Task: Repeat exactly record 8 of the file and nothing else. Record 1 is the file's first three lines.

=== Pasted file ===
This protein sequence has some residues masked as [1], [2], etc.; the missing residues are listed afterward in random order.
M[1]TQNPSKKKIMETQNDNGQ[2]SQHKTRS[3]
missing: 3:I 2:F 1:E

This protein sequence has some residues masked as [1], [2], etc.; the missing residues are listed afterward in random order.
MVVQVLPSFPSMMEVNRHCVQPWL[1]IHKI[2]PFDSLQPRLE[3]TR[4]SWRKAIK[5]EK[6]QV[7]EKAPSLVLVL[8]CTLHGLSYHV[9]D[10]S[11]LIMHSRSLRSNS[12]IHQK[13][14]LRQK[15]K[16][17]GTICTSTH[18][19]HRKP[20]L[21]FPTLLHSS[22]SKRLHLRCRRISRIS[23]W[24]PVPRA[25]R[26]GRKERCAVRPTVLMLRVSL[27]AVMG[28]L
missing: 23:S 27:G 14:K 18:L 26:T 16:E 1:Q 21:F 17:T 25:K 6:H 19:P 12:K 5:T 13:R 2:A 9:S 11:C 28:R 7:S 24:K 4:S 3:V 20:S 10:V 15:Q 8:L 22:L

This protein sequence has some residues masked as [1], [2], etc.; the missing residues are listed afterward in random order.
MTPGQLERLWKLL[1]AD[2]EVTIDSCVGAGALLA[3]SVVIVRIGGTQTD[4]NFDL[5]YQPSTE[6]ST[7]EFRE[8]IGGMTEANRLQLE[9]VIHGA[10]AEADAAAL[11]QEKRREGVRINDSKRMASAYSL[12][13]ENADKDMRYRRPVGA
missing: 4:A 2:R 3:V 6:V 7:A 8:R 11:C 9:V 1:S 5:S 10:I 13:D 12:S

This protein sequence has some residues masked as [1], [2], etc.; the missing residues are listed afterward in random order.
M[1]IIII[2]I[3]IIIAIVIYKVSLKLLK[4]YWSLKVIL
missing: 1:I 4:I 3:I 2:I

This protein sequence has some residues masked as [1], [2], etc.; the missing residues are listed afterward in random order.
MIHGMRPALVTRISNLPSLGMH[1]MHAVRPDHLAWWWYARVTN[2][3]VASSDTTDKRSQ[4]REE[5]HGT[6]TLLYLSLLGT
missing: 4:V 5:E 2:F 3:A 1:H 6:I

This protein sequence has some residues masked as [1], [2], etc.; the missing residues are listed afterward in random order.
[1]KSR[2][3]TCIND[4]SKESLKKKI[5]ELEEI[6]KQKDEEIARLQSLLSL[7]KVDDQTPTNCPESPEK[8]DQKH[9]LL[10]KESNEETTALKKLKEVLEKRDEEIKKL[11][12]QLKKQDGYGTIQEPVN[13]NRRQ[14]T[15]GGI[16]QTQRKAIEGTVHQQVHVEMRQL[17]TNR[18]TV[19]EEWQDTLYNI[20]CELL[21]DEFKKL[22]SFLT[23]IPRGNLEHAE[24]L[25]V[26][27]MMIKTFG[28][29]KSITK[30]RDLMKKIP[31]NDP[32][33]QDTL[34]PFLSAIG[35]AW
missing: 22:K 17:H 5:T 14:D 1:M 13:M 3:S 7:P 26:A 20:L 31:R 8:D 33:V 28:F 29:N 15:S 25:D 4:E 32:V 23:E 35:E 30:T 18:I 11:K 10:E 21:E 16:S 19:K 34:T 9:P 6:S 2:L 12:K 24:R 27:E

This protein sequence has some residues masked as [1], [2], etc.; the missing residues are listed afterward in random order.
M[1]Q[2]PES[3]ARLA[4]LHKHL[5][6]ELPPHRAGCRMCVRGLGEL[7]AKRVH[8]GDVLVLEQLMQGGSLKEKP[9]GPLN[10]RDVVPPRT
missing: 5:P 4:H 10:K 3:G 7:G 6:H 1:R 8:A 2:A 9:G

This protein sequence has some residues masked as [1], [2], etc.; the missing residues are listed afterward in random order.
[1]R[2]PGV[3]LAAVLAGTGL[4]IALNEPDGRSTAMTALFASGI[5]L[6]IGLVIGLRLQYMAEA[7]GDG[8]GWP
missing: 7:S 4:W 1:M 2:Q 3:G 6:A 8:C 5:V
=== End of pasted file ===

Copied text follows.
This protein sequence has some residues masked as [1], [2], etc.; the missing residues are listed afterward in random order.
[1]R[2]PGV[3]LAAVLAGTGL[4]IALNEPDGRSTAMTALFASGI[5]L[6]IGLVIGLRLQYMAEA[7]GDG[8]GWP
missing: 7:S 4:W 1:M 2:Q 3:G 6:A 8:C 5:V